Individual economic activity was less controlled by the custom and tradition of the feudal society and the authority of the church. Production of goods for market became more important and land, labor and capital began to be bought and sold in markets. This laid the groundwork for the Industrial Revolution in the second part in the 18th century. However, we have to remember, that still we are talking about pre-industrial world, where agriculture is the most important sector of the economy.
During this period from 16th to the half of 18th century, economic thinking developed from simple applications of ideas about individuals, households and producers to a more complicated view of the economy as a system with laws and interrelationships of its own. Mercantilism. Mercantilism is the name given to the economic literature and practice in Europe of the period between 1500 and 1750. Although mercantilist literature was produced in all the developing economies of Western Europe (and I should add some Eastern European, for example in Poland, economies too), the most significant contributions were made by the English and the French.
Whereas the economic literature of scholasticism was written by medieval churchmen, the economic theory of mercantilism was the work of secular people, mostly merchant businessmen, who were privately engaged in selling and buying goods. The literature they produced focused on questions of economic policy and was usually related to a particular interest the merchant and writer (in one person) was trying to promote. For this reason, there was often considerable skepticism regarding the analytical merits of particular arguments and the validity of their conclusions.
Few authors could claim to be sufficiently detached from their private issues and offer objective economic analysis. However, throughout the mercantilism, both the quantity (there were over 2000 economic works published in 16th and 17th century) and quality of economic literature grew. The mercantilist literature from 1650 to 1750 was of distinctly higher quality, these writers created or touched on nearly all analytical concept on which Adam Smith based his Wealth of Nations, which was published in 1776.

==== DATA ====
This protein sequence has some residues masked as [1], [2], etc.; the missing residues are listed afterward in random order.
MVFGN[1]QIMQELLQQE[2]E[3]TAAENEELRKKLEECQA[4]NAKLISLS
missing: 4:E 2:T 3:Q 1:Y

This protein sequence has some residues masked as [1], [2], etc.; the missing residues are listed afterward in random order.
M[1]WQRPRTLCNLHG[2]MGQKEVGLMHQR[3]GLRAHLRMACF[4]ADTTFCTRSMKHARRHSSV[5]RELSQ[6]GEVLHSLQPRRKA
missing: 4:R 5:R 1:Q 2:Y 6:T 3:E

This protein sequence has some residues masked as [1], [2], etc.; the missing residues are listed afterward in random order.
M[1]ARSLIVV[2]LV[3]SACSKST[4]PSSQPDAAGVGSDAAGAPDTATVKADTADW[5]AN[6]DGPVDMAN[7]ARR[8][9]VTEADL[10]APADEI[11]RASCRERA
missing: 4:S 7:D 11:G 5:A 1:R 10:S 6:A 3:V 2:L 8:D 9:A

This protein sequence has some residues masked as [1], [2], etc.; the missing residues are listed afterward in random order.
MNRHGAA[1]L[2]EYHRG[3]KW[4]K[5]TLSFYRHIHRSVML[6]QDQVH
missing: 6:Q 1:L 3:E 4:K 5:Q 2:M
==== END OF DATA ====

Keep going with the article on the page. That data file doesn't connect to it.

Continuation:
The age of mercantilism has been characterized as one in which every person was his own economist. Since the various writers between 1500 and 1750 held very diverse views, it is difficult to generalize about the resulting literature. Furthermore, each writer tended to concentrate on one topic, and no single writer was able to synthesize these contributions impressively enough to influence the subsequent evelopment of economic theory. Secondly, mercantilism can best be understood as an intellectual reaction to the problems of the times.
In this period of the decline of feudalism and the rise of the nation-states, the mercantilists tried to determine the best policies for promoting the power and wealth of the nation, the policies that would best consolidate and increase the power and prosperity of the developing economies. What is especially important here is the mercantilistic assumption that the total wealth of the world was fixed and constant. These writers applied the assumption to rade between nations, concluding that any increase in the wealth and economic power of one nation occurred at the expense of other nations (the rest of the world).
Thus, the mercantilists emphasized international trade as a mean of increasing the wealth and power of a nation. Using some modern game-theoretic language, we may say, that they perceived economic activity and international trade in particular as a zero-sum game, that is a game, where it is impossible for both players to win (In a two-person zero-sum game, the payoff to one player is the negative of that going to the other player). So according to mercantilists, it is impossible to increase a global wealth of the world in effect of international trade.
It is a very sad assumption, and modern economists do not snare it. The goal of economic activity, according to most mercantilists, was production, not consumption, as classical economists would later have it. They advocated increasing the nation’s wealth by simultaneously encouraging production, increasing exports and holding down domestic consumption. Thus, in practice, the wealth of nation rested on the poverty of the many members of society. One again, they advocated igh level of production, high level of export and low domestic consumption.